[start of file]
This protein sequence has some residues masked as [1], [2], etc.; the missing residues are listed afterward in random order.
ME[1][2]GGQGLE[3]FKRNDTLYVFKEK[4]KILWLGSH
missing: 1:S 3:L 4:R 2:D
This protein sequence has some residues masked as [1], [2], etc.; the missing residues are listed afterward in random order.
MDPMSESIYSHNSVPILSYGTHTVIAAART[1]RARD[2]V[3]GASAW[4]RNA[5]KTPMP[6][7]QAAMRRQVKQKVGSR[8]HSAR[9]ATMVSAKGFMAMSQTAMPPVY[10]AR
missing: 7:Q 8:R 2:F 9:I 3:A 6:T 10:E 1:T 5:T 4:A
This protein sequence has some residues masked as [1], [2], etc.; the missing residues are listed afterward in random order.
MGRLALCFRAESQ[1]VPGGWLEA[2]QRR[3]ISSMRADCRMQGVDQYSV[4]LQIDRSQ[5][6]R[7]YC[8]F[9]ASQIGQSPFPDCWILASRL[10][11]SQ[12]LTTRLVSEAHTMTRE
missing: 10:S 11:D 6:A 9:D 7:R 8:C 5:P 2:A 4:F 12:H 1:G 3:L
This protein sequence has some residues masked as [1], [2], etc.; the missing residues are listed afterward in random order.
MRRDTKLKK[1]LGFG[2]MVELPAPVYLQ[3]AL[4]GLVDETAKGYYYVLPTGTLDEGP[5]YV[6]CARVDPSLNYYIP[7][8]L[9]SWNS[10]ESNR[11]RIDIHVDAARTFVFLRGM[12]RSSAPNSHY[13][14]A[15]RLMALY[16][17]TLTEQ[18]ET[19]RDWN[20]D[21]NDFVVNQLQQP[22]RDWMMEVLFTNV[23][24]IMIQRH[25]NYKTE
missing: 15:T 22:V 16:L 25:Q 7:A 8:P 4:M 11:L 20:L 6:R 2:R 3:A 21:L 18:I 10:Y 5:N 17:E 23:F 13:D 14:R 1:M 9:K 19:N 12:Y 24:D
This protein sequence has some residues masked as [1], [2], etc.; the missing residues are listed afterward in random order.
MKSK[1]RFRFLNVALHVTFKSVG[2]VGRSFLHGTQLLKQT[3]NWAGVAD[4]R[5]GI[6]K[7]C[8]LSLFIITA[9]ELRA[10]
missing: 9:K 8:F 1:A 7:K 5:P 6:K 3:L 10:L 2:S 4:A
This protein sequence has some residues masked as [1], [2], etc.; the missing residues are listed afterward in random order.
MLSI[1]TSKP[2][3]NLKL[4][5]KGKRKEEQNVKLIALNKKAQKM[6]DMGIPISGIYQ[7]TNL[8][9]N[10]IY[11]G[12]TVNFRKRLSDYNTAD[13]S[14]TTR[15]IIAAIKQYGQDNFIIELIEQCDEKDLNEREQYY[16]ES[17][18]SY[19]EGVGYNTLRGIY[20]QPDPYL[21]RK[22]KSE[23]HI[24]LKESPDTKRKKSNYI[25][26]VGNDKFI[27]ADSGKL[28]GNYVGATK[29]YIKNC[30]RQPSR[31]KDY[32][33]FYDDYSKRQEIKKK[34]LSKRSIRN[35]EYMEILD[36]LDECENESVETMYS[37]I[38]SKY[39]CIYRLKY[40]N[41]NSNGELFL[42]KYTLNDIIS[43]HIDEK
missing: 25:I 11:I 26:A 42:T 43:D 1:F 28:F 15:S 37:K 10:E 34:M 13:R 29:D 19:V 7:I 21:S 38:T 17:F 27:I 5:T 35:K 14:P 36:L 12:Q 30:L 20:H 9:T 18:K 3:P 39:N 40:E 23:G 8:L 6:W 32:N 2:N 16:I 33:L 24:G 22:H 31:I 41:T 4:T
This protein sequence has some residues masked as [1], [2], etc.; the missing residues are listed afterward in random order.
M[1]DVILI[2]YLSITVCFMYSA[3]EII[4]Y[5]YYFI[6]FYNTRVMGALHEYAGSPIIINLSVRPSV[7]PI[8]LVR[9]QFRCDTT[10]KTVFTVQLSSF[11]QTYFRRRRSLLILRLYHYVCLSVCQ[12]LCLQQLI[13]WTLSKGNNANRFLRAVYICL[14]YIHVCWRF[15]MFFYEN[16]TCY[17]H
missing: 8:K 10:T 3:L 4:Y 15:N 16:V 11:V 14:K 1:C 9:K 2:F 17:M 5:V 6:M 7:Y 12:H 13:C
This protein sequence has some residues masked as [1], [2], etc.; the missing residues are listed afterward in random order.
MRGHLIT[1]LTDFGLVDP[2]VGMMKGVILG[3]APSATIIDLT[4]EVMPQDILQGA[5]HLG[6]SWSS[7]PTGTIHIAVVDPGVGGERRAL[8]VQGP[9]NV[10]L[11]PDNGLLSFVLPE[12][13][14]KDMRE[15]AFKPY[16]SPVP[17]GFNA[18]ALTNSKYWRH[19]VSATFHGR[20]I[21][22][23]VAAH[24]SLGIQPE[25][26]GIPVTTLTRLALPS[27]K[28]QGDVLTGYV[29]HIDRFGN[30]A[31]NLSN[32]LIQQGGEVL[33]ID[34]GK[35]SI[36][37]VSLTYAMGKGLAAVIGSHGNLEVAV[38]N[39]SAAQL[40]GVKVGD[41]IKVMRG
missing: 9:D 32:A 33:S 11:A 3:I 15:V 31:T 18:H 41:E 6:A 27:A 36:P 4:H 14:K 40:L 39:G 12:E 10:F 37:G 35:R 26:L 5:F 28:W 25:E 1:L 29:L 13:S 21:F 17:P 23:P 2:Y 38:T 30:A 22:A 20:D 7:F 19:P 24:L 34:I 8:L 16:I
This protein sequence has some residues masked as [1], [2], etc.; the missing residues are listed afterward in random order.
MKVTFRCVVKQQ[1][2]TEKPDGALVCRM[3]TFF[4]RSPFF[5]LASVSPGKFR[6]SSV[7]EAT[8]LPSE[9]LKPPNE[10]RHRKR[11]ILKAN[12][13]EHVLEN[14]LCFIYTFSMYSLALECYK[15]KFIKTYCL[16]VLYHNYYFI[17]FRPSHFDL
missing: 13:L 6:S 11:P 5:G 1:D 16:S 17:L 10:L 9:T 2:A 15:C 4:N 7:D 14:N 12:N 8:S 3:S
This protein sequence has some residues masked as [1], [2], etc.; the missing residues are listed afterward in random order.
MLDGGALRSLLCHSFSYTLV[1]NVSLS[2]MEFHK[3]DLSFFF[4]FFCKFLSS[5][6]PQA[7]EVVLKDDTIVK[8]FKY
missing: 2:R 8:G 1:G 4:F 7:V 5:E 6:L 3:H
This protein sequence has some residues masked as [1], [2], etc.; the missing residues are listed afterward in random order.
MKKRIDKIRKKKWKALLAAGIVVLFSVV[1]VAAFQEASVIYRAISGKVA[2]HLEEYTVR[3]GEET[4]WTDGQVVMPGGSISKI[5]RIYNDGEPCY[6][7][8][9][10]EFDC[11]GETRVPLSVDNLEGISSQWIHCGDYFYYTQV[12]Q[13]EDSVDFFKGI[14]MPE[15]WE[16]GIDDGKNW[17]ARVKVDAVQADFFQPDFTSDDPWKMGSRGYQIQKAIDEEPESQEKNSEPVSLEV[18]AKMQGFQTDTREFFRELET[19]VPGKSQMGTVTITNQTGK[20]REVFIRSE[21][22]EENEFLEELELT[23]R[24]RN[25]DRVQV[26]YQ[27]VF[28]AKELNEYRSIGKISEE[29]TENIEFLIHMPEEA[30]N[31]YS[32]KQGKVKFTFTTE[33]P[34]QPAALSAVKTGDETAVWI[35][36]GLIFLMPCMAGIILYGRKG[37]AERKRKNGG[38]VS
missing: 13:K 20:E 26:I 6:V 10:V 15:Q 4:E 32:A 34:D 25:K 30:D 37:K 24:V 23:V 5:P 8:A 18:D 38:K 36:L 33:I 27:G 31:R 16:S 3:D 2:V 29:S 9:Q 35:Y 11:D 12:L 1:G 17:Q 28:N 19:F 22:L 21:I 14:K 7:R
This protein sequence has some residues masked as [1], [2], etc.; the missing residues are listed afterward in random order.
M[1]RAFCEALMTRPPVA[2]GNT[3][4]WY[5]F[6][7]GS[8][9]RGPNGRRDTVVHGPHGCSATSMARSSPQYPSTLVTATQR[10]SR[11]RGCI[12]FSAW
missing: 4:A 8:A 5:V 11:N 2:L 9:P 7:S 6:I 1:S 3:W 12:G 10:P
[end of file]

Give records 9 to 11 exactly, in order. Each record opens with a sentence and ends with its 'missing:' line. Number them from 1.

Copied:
This protein sequence has some residues masked as [1], [2], etc.; the missing residues are listed afterward in random order.
MKVTFRCVVKQQ[1][2]TEKPDGALVCRM[3]TFF[4]RSPFF[5]LASVSPGKFR[6]SSV[7]EAT[8]LPSE[9]LKPPNE[10]RHRKR[11]ILKAN[12][13]EHVLEN[14]LCFIYTFSMYSLALECYK[15]KFIKTYCL[16]VLYHNYYFI[17]FRPSHFDL
missing: 13:L 6:S 11:P 5:G 1:D 16:S 17:L 10:L 9:T 2:A 15:C 4:N 7:D 14:N 12:N 8:S 3:S
This protein sequence has some residues masked as [1], [2], etc.; the missing residues are listed afterward in random order.
MLDGGALRSLLCHSFSYTLV[1]NVSLS[2]MEFHK[3]DLSFFF[4]FFCKFLSS[5][6]PQA[7]EVVLKDDTIVK[8]FKY
missing: 2:R 8:G 1:G 4:F 7:V 5:E 6:L 3:H
This protein sequence has some residues masked as [1], [2], etc.; the missing residues are listed afterward in random order.
MKKRIDKIRKKKWKALLAAGIVVLFSVV[1]VAAFQEASVIYRAISGKVA[2]HLEEYTVR[3]GEET[4]WTDGQVVMPGGSISKI[5]RIYNDGEPCY[6][7][8][9][10]EFDC[11]GETRVPLSVDNLEGISSQWIHCGDYFYYTQV[12]Q[13]EDSVDFFKGI[14]MPE[15]WE[16]GIDDGKNW[17]ARVKVDAVQADFFQPDFTSDDPWKMGSRGYQIQKAIDEEPESQEKNSEPVSLEV[18]AKMQGFQTDTREFFRELET[19]VPGKSQMGTVTITNQTGK[20]REVFIRSE[21][22]EENEFLEELELT[23]R[24]RN[25]DRVQV[26]YQ[27]VF[28]AKELNEYRSIGKISEE[29]TENIEFLIHMPEEA[30]N[31]YS[32]KQGKVKFTFTTE[33]P[34]QPAALSAVKTGDETAVWI[35][36]GLIFLMPCMAGIILYGRKG[37]AERKRKNGG[38]VS
missing: 13:K 20:E 26:I 6:V 10:V 15:Q 4:E 32:A 34:D 25:K 30:D 37:K 24:V 23:V 5:P 8:A 18:D 38:K 36:L 33:I 27:G 31:R 16:S 3:D 2:V 29:S 9:Q 35:Y 11:D 12:L 1:G 17:Q 28:N 19:F 22:L 21:I 14:K 7:R